My name Is Josiah Kilburn. I am a high school student in colorado. I focus on macro insect photography and my favorite subjects are ants, spiders, and beetles. I am also an ameture taxonomist, and am currently working towards an eagle scout project where I aim to survey the ants of Castlewood Canyon, and then add that to my overall project to survey the ants of Colorado. I am the president LHS Entomology Club, and I aspire to become a myrmecologist (ant scientist) when I graduate and photograph insects around the world. I am an avid ant keeper and am constantly collecting ants everywhere I go I have been collecting ants since 2016. I use a Canon EOS 70D as my camera, and usually use a 60mm macro lense with a flash and diffuser. Many of my photos were taken with different lenses though.
As an ameture myrmecologist, I follow many avenues to familiarize myself with the science. I am one of the youngest active members of the Entomological Society of America, and am in contact with many experts to help me answer any questions I may have about entomology. I have visited 4 collections around the united states, and have met many experts in myrmecology. I also have been given an ant wiki contributor account and my posts an photos are not very widespread across the site, but they can be seen on the Carebara longii page (for now). In the future I wish to study one of the most understudied ant family, proceratiinae, because those ants are some of my favorites. When it comes to the study of myrmecology, I don't leave any area unexplored. I am constantly learning more about the science, including but not limited to; phylogenetics, taxonomy, paleo myrmecology, photography, and behavioral ecology of ants.
If I would chose three main experts who have inspired me along my journey... that would be very difficult... But I would chose Alexander Wild, Brian Fisher, and Miles Maxcer. I would choose Alex Wild because his photos are what sparked my curiosity in ant photography and ant behaviour, and first showed me just how many ants were found around the world (minus most of Asia). Brian Fisher is a superhero to me and should be considered an inspiration to many myrmecologists around the world, as he was one of the first people to take the world of field guides online and started a project that has photographed over 225,000 ant images of over 16,000 valid genera, making ants one of the most documented sciences ever. I would choose Miles Maxcer because he started with ants as early as me, and even attended ant course when he was 17! But there are various other experts who have helped guide me on my journey to become a myrmecologist which I cannot fail to mention, as without them I would have never learned all of the info I know now. So I also acknowledge Frank Krell, Sky Stephens, Jack Longino, Phill Ward, George Snelling, David Lubertazzi, Ann Mayo, Mikhail Kujawa and my parents, who are very supportive of my odd hobbies and career choice. Thank you everyone for your support, and those who will continue to help me in the future, without you I would have never found such an amazing science of myrmecology and looked deeper into the study.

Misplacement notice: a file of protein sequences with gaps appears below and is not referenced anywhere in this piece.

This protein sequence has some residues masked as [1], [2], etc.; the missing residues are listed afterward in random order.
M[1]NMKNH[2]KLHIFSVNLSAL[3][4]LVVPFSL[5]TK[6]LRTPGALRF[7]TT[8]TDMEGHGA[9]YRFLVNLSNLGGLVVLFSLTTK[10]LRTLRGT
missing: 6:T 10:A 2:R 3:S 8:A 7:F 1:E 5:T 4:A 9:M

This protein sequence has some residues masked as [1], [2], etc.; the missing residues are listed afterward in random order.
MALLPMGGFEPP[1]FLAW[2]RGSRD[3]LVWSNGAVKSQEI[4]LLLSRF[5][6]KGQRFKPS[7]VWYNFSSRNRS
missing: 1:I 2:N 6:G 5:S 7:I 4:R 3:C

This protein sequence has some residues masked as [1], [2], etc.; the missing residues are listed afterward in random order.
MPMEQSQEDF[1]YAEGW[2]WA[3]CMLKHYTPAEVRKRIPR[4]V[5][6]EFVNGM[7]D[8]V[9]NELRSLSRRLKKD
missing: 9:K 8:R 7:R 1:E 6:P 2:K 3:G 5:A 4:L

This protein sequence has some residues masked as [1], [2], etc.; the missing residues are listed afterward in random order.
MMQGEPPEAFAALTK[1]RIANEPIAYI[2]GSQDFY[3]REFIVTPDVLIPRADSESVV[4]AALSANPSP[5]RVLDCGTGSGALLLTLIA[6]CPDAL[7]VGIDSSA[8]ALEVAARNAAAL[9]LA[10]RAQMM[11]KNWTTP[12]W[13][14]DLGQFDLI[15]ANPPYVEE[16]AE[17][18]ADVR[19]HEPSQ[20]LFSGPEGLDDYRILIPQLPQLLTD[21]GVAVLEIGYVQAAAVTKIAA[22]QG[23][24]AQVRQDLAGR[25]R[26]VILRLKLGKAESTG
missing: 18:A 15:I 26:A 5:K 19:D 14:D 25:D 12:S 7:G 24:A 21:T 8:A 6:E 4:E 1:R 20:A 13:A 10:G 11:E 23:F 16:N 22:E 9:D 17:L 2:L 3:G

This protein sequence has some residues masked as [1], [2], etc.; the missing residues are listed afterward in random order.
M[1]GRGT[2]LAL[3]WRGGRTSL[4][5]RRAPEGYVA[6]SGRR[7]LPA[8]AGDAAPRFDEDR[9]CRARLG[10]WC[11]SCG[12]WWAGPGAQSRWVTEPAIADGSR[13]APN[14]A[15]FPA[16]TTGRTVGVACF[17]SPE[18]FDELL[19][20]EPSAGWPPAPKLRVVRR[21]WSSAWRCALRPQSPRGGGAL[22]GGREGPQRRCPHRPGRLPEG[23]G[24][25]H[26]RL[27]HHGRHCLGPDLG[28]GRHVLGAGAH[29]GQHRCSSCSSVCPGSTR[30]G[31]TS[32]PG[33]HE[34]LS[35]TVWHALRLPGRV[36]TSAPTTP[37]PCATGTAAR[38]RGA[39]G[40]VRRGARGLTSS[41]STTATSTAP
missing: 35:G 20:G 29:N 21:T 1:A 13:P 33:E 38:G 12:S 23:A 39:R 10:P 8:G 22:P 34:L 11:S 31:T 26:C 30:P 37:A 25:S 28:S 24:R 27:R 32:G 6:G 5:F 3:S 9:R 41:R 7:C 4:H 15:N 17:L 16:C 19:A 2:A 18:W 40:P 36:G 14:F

As you might have determined from any of the paragraphs above, insects are my passion and I spend a lot of time with them. We often overlook insects and how they affect our everyday lives so I want to make people aware of them with my photography. We as humans have given insects a ridiculous stigma as being useless pest, when in reality they are probably the most important animal group in the tree of life. Insects fill so many niches that otherwise wouldn't happen without them, they pollinate our crops, inspire our inventions, networks, optimization, and are even used in medical research. Without them we simply cannot survive...
- Josiah Kilburn, Entomologist and Photographer